WASHINGTON_ Could it work? That's the question being asked about President Barack Obama's big new jobs plan.
Independent experts answered Friday with a qualified yes.
The American Jobs Act would create jobs and help keep a struggling economy moving forward, said a number of economists. But they cautioned that it wouldn't shift the nation's business gears into overdrive, and it offers only modest benefits, given the headwinds the economy faces from a moribund housing sector and growing financial turmoil in Europe.
As only a short-term stimulus plan, the American Jobs Act wouldn't address structural and external problems holding back the U.S. economy. And since the proposals' very design is transitory, it makes them difficult to compare against the broad economic plans being proposed by GOP presidential candidates Mitt Romney and Jon Huntsman, who hope to replace Obama.
Macroeconomic Advisers, a leading economic forecast group, projected that Obama's plan "would give a significant boost to (the gross domestic product) and employment over the near-term."
There's the rub. Obama's plan aims to deliver only a short-term fix to keep the economy moving forward and avoid falling back into recession.
Then there's the price tag, $447 billion. That would add to the sum that must be covered by a special congressional deficit-reduction committee aiming to cut $1.5 trillion from federal spending over a decade. Obama's plan counts on this committee to find almost $2 trillion in cuts.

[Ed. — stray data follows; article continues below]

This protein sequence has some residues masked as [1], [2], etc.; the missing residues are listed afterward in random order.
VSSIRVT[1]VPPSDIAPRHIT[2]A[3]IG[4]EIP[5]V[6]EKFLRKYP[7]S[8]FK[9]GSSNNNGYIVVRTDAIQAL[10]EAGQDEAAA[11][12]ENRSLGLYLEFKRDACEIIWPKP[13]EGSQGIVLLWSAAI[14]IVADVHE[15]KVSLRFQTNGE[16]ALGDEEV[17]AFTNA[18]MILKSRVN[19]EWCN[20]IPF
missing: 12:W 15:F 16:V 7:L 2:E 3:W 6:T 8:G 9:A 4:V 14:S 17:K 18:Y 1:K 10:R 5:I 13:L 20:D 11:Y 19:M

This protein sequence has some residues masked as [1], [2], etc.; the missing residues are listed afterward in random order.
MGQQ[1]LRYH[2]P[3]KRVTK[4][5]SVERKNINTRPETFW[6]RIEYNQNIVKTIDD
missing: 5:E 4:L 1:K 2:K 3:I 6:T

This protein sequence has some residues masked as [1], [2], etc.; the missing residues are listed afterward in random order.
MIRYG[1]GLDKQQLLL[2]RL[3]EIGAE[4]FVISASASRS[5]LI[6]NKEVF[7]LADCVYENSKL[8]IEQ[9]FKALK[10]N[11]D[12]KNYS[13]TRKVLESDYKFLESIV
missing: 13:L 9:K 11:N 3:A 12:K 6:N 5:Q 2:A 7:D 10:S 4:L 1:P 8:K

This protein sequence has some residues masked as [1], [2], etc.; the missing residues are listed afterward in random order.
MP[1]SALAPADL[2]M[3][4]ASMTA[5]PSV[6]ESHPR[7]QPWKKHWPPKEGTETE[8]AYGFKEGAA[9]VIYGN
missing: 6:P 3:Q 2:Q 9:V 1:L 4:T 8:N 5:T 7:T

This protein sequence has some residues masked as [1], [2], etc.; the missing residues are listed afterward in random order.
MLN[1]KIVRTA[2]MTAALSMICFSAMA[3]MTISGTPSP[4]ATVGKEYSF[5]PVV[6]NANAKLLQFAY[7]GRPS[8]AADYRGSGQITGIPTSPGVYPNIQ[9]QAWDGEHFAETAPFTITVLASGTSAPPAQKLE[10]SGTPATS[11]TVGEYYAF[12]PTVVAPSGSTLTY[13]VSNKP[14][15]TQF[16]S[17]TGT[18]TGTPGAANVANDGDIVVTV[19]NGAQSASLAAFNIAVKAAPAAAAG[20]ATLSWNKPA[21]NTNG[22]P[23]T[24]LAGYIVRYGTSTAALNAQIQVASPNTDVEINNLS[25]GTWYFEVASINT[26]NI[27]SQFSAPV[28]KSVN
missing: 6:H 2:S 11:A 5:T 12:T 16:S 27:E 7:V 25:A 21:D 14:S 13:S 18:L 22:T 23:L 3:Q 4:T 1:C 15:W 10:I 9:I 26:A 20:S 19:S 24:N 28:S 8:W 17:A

"It is a political question. Is there a worthwhile political tradeoff? The economics of it are not worrisome," said Chris Varvares, president of St. Louis-based Macroeconomic Advisers. He favors raising the deficit short term as long as there is a clear path to bringing it down over time. "The current hysteria over the deficit is misplaced ... our current deficit is not the problem, it is our future deficits."
Varvares and colleagues think the Obama plan would raise GDP by 1.3 percentage points through 2012, resulting in 1.3 million more people employed. They think the plan would add another 0.2 percentage point to growth in 2013.
That's in the ballpark of estimates from economists at Bank of America Merrill Lynch, who in a research note Friday estimated the American Jobs Act could add between 1 and 1.5 percentage points to economic growth next year. They also noted that for every percentage point of growth, the jobless rate falls by three-tenths of a percentage point.
"If that holds, we would see the unemployment averaging 8.6 percent by the end of 2012, instead of 8.9 percent," said the economists.
Mark Zandi, the chief economist for forecaster Moody's Analytics, envisioned 1.9 million jobs created if the plan passes as proposed, something he considers unlikely. However, about 40 percent of the jobs_ 750,000_ would come from the payroll tax holiday provisions alone.
Zandi noted that benefits from the Obama plan wouldn't be lasting ones.
"The plan also results in weaker growth in 2013, as most of the tax cuts and spending increases are temporary and fade during the year," he said. "Presumably the economy will be strong enough to handle it by then, but that is far from certain."
That's important, because there's no guarantee that hiring and growth associated with the plan would be permanent. In fact, it's one reason for the negative public view on prior federal stimulus efforts, various programs such as "Cash for Clunkers" to stimulate auto purchases, and a first-time homebuyer tax credit. All these efforts provided a spark, but the spark proved temporary.